Inspired by the work of the German writer W. G. Sebald, the exhibition L’Image papillon (The Butterfly Image) addresses the complex relations that link image and memory. It gathers together sixteen artists whose work, like Sebald’s, explores the realms of memory and history through the concepts of experience and overlapping temporalities.
Borrowing its title from a recent essay on Sebald’s work by the writer and literary researcher Muriel Pic, the exhibition uses the figure of the ‘butterfly image’ to examine the questions this kind of relation to the past asks in the context of the visual arts. Tracing its recurrence in Sebald’s books, Pic considers the butterfly as the allegorical image of a dialectical relation to memory – on the one hand the scientific gesture of collecting and archiving, in which the past is frozen or ‘pinned down’, and on the other hand a more emphatic relation to the past, which sees memory as the place of experience, of an ‘observation of the past as movement’. Or as Pic describes it, ‘we follow the memory with the gaze, it twirls like a butterfly.’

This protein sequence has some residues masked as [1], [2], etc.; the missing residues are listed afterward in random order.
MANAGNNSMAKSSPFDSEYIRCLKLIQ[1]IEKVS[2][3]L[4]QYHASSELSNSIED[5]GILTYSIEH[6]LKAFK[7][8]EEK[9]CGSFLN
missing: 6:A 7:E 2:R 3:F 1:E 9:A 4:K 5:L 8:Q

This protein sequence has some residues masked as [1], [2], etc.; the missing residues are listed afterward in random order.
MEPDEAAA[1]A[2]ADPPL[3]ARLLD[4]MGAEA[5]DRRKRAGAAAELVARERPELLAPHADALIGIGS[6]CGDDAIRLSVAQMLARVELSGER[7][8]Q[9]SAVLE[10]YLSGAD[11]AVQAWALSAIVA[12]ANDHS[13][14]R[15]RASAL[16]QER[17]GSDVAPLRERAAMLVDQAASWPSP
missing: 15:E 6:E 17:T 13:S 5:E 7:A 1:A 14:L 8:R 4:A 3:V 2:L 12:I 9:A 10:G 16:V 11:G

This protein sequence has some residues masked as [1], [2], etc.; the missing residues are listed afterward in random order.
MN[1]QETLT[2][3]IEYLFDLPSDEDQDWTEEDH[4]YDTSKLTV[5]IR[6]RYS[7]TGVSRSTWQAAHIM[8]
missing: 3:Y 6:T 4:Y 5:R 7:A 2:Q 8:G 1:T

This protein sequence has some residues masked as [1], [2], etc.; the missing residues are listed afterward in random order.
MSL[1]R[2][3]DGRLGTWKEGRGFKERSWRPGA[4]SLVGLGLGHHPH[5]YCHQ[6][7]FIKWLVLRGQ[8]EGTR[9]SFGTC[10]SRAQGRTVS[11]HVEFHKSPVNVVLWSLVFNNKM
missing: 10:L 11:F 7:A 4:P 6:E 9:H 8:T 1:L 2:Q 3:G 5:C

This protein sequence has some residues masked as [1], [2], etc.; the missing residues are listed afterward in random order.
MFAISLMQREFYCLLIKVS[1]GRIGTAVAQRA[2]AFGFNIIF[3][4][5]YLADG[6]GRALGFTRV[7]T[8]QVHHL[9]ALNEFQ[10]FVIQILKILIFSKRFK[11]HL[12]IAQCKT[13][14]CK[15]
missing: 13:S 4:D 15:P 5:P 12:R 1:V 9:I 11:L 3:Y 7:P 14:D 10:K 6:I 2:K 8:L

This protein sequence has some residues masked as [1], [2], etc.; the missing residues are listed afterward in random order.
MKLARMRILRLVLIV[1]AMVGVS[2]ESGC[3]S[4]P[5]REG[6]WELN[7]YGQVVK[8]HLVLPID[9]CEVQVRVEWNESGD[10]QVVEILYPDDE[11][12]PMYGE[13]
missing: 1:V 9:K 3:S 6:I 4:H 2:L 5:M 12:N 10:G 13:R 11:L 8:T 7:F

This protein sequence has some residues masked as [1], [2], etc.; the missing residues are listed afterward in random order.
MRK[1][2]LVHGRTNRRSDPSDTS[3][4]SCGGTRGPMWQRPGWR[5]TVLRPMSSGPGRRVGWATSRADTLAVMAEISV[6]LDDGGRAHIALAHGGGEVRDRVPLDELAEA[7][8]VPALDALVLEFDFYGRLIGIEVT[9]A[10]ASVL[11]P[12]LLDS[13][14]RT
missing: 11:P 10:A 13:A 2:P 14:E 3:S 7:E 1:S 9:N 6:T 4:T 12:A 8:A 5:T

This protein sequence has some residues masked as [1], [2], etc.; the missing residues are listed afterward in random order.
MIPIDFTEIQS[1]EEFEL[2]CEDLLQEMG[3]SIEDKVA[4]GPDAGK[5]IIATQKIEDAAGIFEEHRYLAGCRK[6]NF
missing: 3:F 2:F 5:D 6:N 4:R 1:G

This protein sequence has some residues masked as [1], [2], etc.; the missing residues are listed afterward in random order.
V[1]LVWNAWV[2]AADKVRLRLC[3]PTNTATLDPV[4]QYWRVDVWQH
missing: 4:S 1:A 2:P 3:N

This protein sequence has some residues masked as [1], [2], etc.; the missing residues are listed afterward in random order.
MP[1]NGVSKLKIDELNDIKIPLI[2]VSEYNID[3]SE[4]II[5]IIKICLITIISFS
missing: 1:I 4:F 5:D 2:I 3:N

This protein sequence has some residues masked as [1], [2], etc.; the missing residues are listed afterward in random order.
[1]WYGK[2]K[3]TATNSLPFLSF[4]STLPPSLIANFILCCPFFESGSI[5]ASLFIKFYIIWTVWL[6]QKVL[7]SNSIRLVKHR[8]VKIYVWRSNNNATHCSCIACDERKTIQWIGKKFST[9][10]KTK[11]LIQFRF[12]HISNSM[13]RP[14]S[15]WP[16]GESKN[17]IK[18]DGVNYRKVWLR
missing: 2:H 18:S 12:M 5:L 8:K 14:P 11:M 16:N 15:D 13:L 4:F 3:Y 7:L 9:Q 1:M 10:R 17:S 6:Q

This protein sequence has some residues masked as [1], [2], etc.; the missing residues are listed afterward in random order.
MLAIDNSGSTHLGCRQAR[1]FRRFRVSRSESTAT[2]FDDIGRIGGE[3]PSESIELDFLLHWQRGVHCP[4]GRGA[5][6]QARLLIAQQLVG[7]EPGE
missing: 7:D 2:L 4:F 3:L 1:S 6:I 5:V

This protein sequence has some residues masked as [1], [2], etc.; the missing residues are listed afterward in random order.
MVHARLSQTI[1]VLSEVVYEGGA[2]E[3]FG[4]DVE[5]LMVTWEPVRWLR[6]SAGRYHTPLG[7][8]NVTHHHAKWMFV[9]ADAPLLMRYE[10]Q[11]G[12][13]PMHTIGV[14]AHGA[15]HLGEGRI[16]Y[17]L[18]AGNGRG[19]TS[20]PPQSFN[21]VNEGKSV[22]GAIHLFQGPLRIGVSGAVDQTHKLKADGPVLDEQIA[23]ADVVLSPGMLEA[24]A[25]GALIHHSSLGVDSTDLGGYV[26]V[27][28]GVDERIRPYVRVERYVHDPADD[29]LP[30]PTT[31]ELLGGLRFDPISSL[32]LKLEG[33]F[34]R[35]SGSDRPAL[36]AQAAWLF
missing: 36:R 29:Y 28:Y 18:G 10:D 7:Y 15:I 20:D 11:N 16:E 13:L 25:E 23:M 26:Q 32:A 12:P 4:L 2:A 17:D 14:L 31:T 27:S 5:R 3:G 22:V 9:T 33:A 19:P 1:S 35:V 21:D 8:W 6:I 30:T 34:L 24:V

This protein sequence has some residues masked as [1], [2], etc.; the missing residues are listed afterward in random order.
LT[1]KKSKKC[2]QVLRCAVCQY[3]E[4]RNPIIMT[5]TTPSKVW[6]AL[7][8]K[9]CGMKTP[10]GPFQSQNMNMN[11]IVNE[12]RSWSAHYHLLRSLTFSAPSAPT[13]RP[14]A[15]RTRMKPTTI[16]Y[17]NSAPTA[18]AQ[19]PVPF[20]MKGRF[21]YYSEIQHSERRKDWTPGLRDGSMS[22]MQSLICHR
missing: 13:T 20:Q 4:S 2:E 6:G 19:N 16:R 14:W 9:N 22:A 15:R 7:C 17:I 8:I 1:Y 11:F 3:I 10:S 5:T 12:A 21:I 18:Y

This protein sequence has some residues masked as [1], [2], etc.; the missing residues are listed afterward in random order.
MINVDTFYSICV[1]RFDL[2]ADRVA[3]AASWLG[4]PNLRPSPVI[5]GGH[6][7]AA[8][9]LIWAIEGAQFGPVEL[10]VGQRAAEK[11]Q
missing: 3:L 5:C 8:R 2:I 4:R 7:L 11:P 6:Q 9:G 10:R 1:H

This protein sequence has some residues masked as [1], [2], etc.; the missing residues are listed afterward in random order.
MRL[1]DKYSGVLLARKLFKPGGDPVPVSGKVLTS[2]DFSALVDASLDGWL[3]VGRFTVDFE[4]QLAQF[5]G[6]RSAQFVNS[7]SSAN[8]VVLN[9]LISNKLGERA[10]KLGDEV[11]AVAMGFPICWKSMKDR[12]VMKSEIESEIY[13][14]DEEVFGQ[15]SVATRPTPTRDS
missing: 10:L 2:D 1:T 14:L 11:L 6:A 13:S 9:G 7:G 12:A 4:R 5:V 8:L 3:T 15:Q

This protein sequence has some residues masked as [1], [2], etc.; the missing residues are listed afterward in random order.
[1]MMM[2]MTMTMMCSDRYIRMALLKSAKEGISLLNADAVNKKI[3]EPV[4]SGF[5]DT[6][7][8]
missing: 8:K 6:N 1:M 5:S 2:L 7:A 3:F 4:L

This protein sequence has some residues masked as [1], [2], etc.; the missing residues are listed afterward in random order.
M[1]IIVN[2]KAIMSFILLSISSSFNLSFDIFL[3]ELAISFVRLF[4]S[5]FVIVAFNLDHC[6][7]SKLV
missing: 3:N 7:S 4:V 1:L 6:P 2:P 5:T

One of the characteristics of the four works of fiction Sebald published between 1990 and 2001 – Vertigo, The Emigrants, The Rings of Saturn and Austerlitz – is the presence, in the main body of the text, of uncaptioned black-and-white images of mostly imprecise origin and nature, which act like memories punctuating the narrative as it unfolds. Similar to these images, the works in this exhibition explore different possibilities to materialise the images of the past in the realm of experience. They share several key motifs of Sebald’s books, including the crossing of temporalities, a sensible relation to documents and archives, the interweaving of personal and collective history, destruction, the fragment and the trace.
The exhibition takes the shape of fifteen monographic presentations, each comprising a group of works or a large-scale installation and introduced by an image from Sebald’s books. Through the connections they establish with the works on display, these images attempt to emulate two modes of relation that lie at the heart of Sebald’s writing – montage and coincidence – in the exhibition.